It's Not Over Until a Goddess of Poetry and Battle Composes a Poem About it
In the ancient past of Ireland there was not written word. All knowledge was kept and passed on by oral tradition. As such the art of crafting poetry was highly regarded as one of the greatest skills. There was not a Hero who could call themselves such if they could not recite certain stanzas from memory as well as display the mental agility to create their own words right there upon the spot. Though of all of the famous poets and poems of Ireland's past there can be none that compare to the Morrigan.
During the times of the Tuatha Dé Danann Ireland existed in its era of myth where Gods roamed the island, shaping it, naming it and giving the island many of its features which still exist to this day. Yet this was no golden age of peace and prosperity, it was a time of oppression where not even the smoke from the chimney's went passed without some tax being owed to the Fomorians. With the fall of Nuada, first King of the tribe, Bres had been chosen to rule in Ireland and it was by this poor choice that the Tuatha Dé Danann came into servitude. Bres favoured his fathers lineage of Fomorian over that of his mother's, and so even the great heroes of the tuath came into service is tasks ill befitting their ability and status. The champion Oghma was sent to gather firewood for the King's hall everyday, which his brother, the great druid The Dagda, was set to digging the land around Rath Bres so that it arose as a fortress.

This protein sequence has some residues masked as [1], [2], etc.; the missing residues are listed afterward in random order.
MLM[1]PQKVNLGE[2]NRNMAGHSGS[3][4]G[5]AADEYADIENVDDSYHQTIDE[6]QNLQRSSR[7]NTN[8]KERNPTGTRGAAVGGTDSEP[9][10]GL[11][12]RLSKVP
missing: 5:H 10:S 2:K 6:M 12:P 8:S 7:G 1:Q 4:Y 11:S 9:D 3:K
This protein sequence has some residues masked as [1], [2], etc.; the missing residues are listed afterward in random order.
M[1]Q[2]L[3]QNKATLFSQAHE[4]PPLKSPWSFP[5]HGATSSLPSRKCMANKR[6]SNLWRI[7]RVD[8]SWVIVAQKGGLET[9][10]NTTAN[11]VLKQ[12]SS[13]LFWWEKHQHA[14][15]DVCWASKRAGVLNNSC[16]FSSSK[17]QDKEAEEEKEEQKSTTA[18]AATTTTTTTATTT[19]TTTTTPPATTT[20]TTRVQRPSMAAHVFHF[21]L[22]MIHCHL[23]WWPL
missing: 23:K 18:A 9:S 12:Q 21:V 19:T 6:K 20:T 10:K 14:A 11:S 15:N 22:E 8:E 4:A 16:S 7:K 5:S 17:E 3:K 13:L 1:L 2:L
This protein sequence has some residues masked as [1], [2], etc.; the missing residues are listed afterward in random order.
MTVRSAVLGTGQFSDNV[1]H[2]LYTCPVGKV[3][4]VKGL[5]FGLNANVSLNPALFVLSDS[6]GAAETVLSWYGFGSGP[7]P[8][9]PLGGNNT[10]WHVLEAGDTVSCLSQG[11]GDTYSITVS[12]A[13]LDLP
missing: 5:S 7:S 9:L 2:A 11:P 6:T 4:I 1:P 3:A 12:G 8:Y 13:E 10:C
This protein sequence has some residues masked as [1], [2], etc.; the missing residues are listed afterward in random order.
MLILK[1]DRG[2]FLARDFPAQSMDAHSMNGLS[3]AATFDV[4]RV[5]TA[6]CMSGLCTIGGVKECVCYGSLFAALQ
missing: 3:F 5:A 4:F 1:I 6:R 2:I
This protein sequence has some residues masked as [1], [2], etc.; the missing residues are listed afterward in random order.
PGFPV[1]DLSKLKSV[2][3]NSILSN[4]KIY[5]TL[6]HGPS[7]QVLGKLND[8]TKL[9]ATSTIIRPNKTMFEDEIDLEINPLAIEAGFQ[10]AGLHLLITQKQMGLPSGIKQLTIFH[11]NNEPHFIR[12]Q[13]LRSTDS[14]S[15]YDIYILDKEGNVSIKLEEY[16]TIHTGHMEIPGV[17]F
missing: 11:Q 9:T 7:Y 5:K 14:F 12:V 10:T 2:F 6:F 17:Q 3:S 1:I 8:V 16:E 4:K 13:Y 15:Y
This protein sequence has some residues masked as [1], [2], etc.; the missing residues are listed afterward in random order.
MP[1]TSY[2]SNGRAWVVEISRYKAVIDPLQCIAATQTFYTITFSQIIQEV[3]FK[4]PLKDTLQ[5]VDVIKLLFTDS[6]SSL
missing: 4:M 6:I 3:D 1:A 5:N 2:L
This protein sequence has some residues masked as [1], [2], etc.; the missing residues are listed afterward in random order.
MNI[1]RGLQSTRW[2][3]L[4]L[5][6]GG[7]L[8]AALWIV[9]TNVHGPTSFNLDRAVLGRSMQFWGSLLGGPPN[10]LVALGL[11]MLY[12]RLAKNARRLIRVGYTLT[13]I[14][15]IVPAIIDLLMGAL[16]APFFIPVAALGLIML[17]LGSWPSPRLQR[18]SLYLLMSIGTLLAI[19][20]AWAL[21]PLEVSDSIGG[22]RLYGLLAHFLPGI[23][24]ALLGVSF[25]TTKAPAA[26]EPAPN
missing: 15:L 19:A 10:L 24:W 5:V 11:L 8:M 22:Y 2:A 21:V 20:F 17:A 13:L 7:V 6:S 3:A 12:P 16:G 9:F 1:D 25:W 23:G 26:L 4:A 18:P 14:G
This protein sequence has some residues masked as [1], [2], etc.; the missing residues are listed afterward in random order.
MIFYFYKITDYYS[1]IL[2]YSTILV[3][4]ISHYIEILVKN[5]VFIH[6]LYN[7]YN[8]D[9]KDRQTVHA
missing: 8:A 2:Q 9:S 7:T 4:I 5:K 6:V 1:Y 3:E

Yet not long could this treatment continue, for prophesy told of a warrior, a scholar, an ildanach ' one of many talents' who would cast down the Fomorian warlord Balor of the Bale eye and free Ireland from oppression. The arrival of Lugh as king of Ireland signaled that the prophesy times were coming to pass. The failed rule of Bres led to the Fomorian invasion and battle was inevitable as these two titanic forces clashed upon the plains of Moytura. There is was, for the second time, the Tuatha Dé Danann fought for thier place in Ireland. Yet for all of the heroes made and slain, for all of the great deeds and dire doings, no end to the battle could there be until The Morrigan decreed it.
What deeds could there be had if there were no one to record and remember them? Who would recall the names of the slain in times to come if not for the observation of their passing? Who could stand and gaze into the harming and slaying with a will to see, with a mind to recall every detail, and with a heart that could not be broken?
None other than the Morrigan, for battle is her domain, prophesy her power, and poetry her language. By virtue of her words of recitation were the deeds observed and recorded. By her prophetic performance was the state of Eireann set, its fate observed, and its future foretold.
One could truly say that, It's Not Over Until a Goddess of Poetry and Battle Composes a Poem About it
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